Nonsteroidal anti-inflammatory drugs (NSAIDs) are frequently used for acute and chronic pain control and
treatment of inflammation, osteoarthritis and rheumatoid arthritis. NSAIDs have been shown to inhibit bone healing in
animal studies due to the inhibition of prostaglandin synthesis. However, little evidence exists regarding the effect of
NSAID exposure on human bone metabolism. This systematic review summarizes the current literature of randomized
controlled trials (RCTs) investigating NSAIDs with bone remodeling-related outcomes in humans. After performing computerized
searches in the most widely indexed databases, study selection, data abstraction and risk of bias assessment were
conducted in duplicate. The results were controversial regarding the association of NSAID with bone formation or resorption.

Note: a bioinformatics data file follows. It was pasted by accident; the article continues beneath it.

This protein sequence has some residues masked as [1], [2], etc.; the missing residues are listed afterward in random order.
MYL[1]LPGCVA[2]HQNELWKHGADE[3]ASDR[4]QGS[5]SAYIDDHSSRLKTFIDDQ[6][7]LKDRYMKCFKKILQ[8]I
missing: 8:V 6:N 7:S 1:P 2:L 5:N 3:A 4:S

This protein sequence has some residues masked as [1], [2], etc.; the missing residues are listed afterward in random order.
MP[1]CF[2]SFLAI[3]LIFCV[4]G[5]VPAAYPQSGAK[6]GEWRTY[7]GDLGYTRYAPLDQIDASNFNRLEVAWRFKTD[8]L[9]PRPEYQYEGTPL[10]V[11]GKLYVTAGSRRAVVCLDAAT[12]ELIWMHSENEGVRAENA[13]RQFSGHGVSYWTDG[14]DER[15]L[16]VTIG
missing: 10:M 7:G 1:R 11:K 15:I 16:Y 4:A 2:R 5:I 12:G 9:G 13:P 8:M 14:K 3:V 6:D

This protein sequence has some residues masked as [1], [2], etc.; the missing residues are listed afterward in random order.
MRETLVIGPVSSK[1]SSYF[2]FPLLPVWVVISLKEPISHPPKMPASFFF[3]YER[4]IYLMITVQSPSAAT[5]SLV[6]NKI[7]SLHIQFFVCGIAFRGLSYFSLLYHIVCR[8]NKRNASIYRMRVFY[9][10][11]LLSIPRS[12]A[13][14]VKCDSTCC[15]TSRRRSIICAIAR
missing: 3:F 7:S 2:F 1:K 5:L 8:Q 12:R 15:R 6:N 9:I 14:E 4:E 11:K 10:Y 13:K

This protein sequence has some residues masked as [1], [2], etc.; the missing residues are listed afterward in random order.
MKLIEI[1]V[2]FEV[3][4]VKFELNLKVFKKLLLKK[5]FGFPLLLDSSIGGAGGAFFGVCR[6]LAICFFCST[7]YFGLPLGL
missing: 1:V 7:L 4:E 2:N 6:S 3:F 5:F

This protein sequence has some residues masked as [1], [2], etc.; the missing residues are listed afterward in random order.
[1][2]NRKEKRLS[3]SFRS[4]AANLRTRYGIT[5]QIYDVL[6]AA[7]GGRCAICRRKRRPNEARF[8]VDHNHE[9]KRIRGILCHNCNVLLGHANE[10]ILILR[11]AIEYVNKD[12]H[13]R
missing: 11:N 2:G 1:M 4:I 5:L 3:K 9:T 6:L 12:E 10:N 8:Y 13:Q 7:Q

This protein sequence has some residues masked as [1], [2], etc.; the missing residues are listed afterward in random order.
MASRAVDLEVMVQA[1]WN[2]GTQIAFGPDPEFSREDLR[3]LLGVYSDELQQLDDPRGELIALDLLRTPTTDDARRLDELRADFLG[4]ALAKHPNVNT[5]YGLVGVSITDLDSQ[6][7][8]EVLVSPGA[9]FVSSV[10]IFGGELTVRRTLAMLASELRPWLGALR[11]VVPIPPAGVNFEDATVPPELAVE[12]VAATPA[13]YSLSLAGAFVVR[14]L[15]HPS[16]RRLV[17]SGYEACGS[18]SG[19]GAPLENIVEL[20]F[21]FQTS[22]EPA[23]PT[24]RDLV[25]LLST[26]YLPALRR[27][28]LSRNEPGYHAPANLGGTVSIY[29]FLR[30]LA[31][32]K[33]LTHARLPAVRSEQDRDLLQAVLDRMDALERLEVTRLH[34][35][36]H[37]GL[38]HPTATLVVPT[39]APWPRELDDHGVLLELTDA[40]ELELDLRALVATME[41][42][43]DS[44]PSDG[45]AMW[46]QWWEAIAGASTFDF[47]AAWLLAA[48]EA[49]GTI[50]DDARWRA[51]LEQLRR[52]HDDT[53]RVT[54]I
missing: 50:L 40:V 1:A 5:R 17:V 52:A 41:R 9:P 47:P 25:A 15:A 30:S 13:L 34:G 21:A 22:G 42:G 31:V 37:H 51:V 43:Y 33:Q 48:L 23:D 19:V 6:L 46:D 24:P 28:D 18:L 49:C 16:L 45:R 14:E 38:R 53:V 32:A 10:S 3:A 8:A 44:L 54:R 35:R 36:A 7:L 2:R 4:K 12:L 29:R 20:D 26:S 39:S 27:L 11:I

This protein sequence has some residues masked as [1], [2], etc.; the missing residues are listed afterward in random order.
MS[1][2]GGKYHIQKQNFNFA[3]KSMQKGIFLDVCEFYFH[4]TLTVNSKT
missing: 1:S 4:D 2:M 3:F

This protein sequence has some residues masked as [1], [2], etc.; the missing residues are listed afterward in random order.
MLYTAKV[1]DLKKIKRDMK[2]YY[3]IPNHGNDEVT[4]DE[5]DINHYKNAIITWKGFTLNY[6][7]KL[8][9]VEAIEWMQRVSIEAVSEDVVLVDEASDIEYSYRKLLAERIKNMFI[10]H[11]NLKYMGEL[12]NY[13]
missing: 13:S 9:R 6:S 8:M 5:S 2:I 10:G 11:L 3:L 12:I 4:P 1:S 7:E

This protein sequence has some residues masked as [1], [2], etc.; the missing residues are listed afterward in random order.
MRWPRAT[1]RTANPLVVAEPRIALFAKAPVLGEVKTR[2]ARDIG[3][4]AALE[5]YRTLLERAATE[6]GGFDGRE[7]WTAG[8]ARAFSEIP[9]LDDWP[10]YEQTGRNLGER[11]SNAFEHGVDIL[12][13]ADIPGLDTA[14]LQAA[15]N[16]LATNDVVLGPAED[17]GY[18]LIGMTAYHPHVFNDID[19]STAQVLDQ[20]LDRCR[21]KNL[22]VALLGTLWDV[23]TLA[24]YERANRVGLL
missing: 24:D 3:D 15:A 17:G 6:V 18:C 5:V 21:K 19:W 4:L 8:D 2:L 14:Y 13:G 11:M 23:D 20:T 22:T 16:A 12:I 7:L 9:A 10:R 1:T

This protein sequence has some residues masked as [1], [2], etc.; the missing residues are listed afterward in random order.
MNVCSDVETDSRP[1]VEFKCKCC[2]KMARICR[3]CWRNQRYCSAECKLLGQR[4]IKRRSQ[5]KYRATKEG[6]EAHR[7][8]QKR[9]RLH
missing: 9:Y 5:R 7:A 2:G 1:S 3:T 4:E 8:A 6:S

Increased bone mineral density following NSAID exposure was reported by some studies. Based on the levels of
biochemical markers, no effect was seen on bone formation, while some evidence was found for a decreased rate of bone
resorption in NSAID patients. Trials investigating the effects of NSAID treatment on bone metabolism outcomes of human
patients are limited. Further research is required to confirm or refute the findings of this systematic review.
Keywords: Bone metabolism, bone remodeling, non-steroidal anti-inflammatory drug, randomized controlled trial, chronic, osteoarthritis, rheumatoid arthritis, prostaglandin synthesis, biochemical, Bone homeostasis
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